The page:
Cholesterol: which diet to adopt?
The anti-cholesterol diet or cholesterol-lowering diet helps fight against excess cholesterol in the blood (hypercholesterolemia). Coupled with regular physical activity, it significantly reduces the risk of cardiovascular disease ...
Ah cholesterol ... Woe to the one who produces too much. This lipid naturally present in our body is indeed synthesized by the body at 75%, mainly in the liver. The latter produces about 1 g of cholesterol each day from other fats, carbohydrates and proteins while the remaining 25% comes from the diet.
Essential for our good health, cholesterol is used in the composition of cell membranes (about 90% of cholesterol is dedicated to this function) and participates in the synthesis of several hormones, such as testosterone. It also contributes to brain function, mood regulation (the brain directly synthesizes the cholesterol it needs) and the development of the fetal nervous system. In addition, cholesterol is essential to synthesize vitamin D and produce bile, used to digest dietary fat .
Distinguish between "good" and "bad" cholesterol
Cholesterol can bind to two types of protein in the body: High Density Lipoprotein (HDL) and Low Density Lipoprotein (LDL).
LDL cholesterol is dubbed "bad cholesterol" because LDLs store excess cholesterol in the organs and deposit it on the lining of the arteries as well, which can be detrimental to health.
Conversely, HDL cholesterol is nicknamed "good cholesterol" because HDLs transport excess cholesterol to the liver so that it is eliminated in the bile.
Excess bad cholesterol: causes and risks
The total cholesterol level is considered normal when it is between 1.5 and 2 g per liter of blood (up to 2.5 g per liter from 30 years).
In case of hypercholesterolemia , it is usually the LDL cholesterol level that needs to be corrected. Excess LDL cholesterol is often caused by eating too much fat : beware of saturated fatty acids and trans fatty acids of industrial origin. But hypercholesterolemia can also be linked to hereditary predispositions , certain liver, kidney or thyroid diseases and certain medications (eg corticosteroids, contraceptive pills).
Problem: Excessive bad cholesterol says increased risk of cardiovascular disease . By depositing on the arteries, cholesterol forms plaques of atheroma, hindering the passage of blood. Eventually, a blood clot (thrombus) can form and cause, according to the clogged artery, a myocardial infarction or a cerebrovascular accident (stroke).
In other cases, the atheromatous plaque may become detached from the arterial wall and cause pulmonary embolism or cerebral emboli . The risks are even higher for people who already have one or more cardiovascular risk factors: smoking , diabetes, obesity , high blood pressure, personal or family history of cardiac pathology ...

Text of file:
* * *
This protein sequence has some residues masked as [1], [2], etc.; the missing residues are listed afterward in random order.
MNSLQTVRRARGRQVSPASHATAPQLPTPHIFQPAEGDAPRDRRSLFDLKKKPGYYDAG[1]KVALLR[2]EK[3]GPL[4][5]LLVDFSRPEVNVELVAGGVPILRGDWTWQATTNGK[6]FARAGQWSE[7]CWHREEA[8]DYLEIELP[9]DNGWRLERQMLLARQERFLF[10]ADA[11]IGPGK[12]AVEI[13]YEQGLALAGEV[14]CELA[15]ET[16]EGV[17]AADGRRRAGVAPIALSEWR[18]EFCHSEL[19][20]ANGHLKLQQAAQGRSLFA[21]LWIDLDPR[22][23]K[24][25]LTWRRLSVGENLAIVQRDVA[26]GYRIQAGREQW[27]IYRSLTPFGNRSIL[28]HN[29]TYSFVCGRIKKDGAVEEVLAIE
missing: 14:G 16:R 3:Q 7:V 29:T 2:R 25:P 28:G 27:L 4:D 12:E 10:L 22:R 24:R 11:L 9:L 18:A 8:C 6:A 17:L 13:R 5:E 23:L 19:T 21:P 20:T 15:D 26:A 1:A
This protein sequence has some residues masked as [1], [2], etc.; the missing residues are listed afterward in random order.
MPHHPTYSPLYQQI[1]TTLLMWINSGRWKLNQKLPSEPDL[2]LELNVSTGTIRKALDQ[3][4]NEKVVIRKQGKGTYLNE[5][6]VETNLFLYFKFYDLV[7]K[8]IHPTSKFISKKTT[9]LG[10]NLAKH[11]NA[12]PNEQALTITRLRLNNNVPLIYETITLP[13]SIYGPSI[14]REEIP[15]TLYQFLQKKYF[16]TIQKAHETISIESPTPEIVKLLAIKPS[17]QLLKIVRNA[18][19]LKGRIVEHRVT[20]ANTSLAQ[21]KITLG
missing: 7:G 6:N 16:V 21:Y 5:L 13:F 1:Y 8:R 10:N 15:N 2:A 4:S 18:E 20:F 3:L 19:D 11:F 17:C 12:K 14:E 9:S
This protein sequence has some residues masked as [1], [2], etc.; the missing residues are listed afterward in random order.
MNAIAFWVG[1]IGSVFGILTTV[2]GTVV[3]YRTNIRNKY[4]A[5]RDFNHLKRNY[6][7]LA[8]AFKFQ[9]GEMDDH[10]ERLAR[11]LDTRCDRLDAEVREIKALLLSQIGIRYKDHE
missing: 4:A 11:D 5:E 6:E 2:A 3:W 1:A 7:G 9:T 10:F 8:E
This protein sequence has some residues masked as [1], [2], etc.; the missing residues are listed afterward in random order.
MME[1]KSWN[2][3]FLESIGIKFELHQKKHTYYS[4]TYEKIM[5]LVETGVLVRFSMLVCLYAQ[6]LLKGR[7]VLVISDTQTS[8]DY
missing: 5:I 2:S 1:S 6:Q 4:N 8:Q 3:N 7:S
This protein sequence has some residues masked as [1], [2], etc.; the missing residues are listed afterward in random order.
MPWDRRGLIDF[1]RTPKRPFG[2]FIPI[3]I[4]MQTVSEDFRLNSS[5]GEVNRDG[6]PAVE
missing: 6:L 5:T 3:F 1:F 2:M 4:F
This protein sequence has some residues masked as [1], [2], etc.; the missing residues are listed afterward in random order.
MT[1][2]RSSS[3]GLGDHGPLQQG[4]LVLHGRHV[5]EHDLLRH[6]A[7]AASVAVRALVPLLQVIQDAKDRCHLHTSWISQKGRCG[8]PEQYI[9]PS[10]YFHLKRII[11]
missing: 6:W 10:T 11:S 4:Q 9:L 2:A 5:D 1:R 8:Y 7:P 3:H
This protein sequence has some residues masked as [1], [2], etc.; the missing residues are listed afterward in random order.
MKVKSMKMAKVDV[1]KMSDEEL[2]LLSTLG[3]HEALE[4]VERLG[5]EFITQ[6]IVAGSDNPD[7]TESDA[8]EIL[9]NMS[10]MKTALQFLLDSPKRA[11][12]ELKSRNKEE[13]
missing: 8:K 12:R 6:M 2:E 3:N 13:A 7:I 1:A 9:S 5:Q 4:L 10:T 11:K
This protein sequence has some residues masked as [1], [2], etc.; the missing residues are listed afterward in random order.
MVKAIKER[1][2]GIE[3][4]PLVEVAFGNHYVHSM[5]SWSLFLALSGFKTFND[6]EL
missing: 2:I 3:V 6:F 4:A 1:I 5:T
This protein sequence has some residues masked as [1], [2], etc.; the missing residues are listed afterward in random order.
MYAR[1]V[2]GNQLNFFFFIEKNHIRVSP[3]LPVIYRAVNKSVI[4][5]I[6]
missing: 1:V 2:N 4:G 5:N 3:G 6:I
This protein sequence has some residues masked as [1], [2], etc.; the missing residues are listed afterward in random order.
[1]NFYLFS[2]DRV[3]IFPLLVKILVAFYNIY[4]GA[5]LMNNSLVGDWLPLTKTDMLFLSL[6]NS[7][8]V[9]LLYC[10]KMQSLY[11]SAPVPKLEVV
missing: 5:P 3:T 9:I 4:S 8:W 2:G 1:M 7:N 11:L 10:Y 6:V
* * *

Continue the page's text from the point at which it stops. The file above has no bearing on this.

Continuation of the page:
This is why the rate of bad cholesterol not to be exceeded varies from person to person. For example, for a person over 30 years old without a risk factor, LDL cholesterol should be less than 2.2 g / l. But the threshold not to be exceeded can fall to 1.9 g / l in the presence of a risk factor, to 1.6 g / l for two risk factors then to 1.3 g / l for three risk factors . Beyond this, it is recommended that the LDL cholesterol level does not exceed 1 g / L.
Foods to avoid in case of excess cholesterol
To prevent or fight hypercholesterolemia, limit the saturated fatty acids present in animal products: whole milk, fatty meat, butter, sausages ... Also limit industrial products containing a lot of trans fatty acids such as commercial pastries , Viennese pastries, spreads, puff pastry, pizza dough ...
For information, ANSES (National Agency for Food Safety) has set a threshold for trans fatty acids not to be exceeded in 2005: it is equivalent to 2% of the total energy intake of the day. Finally, reduce your consumption of foods high in cholesterol such as egg yolk, cheese, offal or foie gras.
Another tip: make a cross on fried foods and other cooking methods that require an addition of fat. Instead, opt for steaming, baking, baking or grilling.
Anti-cholesterol foods to focus on
The cholesterol-lowering diet gives pride of place to fresh fruits and vegetables as well as whole grains (eg whole wheat bread), especially for their high fiber content. These limit the absorption of cholesterol by the body during digestion.
In terms of fat, choose unsaturated fatty acids : the famous omega-3s , in particular, have an anti-inflammatory action on the atheromatous plaque. You will find it mainly in certain vegetable fats (eg: soybean oil, walnut oil, rapeseed oil, olive oil) and in oily fish such as salmon, tuna, mackerel or even fish. herring. On the meat side, think of poultry such as turkey and skinless chicken: they are very poor in "bad" fats.
Source of video
Dietary supplements against cholesterol?
Many anti-cholesterol dietary supplements contain red yeast rice: its active ingredient is monacolin K, a kind of natural statin. Statins reduce the production of cholesterol by the body and are also used in cholesterol-lowering drugs.
Never take these dietary supplements without medical advice, especially if you are already on statin therapy. They are also not recommended for pregnant and lactating women.
Same recommendation for supplements and foods fortified with phytosterols. While they can lower cholesterol levels but they also reduce the level of antioxidant vitamins in the body ... Omega-3 supplements are less risky but take medical advice if you also follow a treatment anticoagulant.